As far as I can tell both of my parents' families came to New Zealand to find a better life and escape the UK's entrenched class system.

Dad's mother's family were working class Irish Catholics. He was a soldier and the family lived in Newtown. At the time it was certainly a working class suburb. Like many New Zealand families they lost two sons in WWI: One on the battlefields in France, the other to shell shock.

My paternal grandfather's family were some of the first settlers in Wellington. Dastardly land agents had sold them property they had no right to sell and all but one of the entire family were duly killed on the banks of the Hutt River. The only survivor had ridden in to Thorndon in Wellington to get more beer. I love that beer is responsible for my soul roaming the world today.

My mother's parents came over in the 1920s. Lil's family were from London's East End. She was one of 12 or 13 children, and apparently her mother Rose spent most of her days at the pub. Who can blame her? Her father, who owned a row of houses in London, sold one off each time he needed more money for booze. I rather feel my great grandparents' genes run strong through my veins.


My maternal grandfather, James Herbert Moulder, was brought up by his hard Victorian grandparents. They were ashamed that their son and daughter-in-law had died of consumption so for years they claimed they had died in a motorcycle accident. It was a tough upbringing for James. He was deaf in one ear from smacks to the side of his head, administered by his stern and violent grandfather.

James and Lil moved to New Zealand to find a better life. They arrived in time for the depression. My Mum speaks about her father with so much love and adoration. She talks of him walking for miles each day to work on the roads, so his family could live and eat. All and all my forebears came to New Zealand for a better life and to escape a class system.

I imagine the same story is repeated up and down this country. Those of us of European descent are, in general, a stoic and hardy bunch whose working class families struggled to save, and then ventured on horrid ships for weeks and weeks to reach the bottom of the earth.

Were they insane? They may well have been, but good God they were a formidable bunch. Not only did they work like dogs to save for the ship fare, in steerage no doubt, but they had to survive the trip, then survive and thrive in a new country. The people that immigrated here back in the day, were tough hard working people with a dream: To start afresh on an even playing field.

I'm not sure, and no-one is really sure, why Maori travelled all the way from Hawaiiki to the furthest of the Pacific islands. There are so many theories. I spoke at length to my colleague Stacy Morrison about all the possibilities: Did the biggest and hungriest get off first in Hawaii? Then did everyone else move on down through Rarotonga and then further on down here, to Aotearoa? Was the migration fast or a slow? Did it take months, years or centuries? Were Maori looking for fertile land? Were they looking for a fresh start? Were they themselves escaping a class system? We don't know, but we are sure that to make it here in a waka, they were tough, resilient, strong, relentless, and adventurous too.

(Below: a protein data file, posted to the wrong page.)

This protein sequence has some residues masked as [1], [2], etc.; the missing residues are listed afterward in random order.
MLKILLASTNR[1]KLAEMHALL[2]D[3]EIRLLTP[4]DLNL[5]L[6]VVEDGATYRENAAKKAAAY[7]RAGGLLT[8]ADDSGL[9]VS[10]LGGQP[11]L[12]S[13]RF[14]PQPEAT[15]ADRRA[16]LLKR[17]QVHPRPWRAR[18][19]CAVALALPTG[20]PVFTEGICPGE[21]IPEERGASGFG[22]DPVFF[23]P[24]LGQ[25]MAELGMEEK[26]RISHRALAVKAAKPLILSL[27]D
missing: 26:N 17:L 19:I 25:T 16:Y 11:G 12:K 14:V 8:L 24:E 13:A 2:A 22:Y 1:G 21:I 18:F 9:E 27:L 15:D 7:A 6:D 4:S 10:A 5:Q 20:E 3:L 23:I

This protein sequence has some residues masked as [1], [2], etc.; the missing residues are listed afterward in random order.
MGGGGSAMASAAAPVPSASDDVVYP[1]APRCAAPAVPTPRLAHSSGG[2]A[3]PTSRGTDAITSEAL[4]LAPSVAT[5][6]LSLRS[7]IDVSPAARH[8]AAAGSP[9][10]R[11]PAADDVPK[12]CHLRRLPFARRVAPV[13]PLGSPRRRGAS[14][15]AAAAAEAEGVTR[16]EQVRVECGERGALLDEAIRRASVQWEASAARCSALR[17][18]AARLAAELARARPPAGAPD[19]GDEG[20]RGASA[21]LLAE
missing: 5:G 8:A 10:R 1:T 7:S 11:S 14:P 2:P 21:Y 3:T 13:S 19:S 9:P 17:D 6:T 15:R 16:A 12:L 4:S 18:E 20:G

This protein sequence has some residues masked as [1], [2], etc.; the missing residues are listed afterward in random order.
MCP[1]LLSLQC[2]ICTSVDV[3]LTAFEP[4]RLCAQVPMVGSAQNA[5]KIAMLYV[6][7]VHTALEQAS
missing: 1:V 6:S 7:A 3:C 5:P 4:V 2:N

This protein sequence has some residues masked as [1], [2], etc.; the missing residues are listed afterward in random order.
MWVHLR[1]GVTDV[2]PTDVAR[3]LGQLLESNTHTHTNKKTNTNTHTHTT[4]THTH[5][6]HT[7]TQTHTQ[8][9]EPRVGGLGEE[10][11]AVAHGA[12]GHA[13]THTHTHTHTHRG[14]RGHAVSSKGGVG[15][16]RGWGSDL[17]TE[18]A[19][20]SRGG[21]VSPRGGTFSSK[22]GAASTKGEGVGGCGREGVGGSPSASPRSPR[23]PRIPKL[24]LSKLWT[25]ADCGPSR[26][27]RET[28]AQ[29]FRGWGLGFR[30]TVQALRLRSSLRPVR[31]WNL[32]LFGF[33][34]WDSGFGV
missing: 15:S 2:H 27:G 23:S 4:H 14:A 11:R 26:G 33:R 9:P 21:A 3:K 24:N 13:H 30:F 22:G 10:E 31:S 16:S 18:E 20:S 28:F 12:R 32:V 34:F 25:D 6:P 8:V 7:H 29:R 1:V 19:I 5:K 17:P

So here we are. It's 2016 and we find ourselves in a situation quite similar to the one many of our great-grandparents despised: A class system. It can be argued that this is history. This always happens, despite politics and religion. Capital collects in small, tight pockets, poverty flourishes in large, billowing pockets.

I'm not sure why, but as I pondered over the state of the world I did feel sad, especially for my forebears and perhaps for yours. I felt sad for those hopeful souls who actually believed coming away from England, Scotland, Ireland, Wales, The Netherlands, Greece, Italy, The Baltics, and beyond, meant eternal prosperity in a country without class. Where you didn't have to put up with "your lot" or have "betters".

Would James and Lil be happy with what they'd find now, decades later? Would Andrew Haggerty-Gillespie of Thorndon, Wellington, and the Chance family of Newtown, marvel at how much their houses would fetch today? Would many of the Maori that continued on the waka have felt more empowered had they stayed in Rarotonga with land they still occupied and owned, without argument? I don't know.

I do believe there is an irony, though. Not unlike that in The Land of Oz (as in Dorothy and the wizard, not Aussie) where, at the end of the day, nothing really changes. No individual or geographical move can make life fair. Even if you travel through time and distance to find a promised land you eventually realise "milk and honey" is for some, while the rest just get what they got back on the streets of the East End.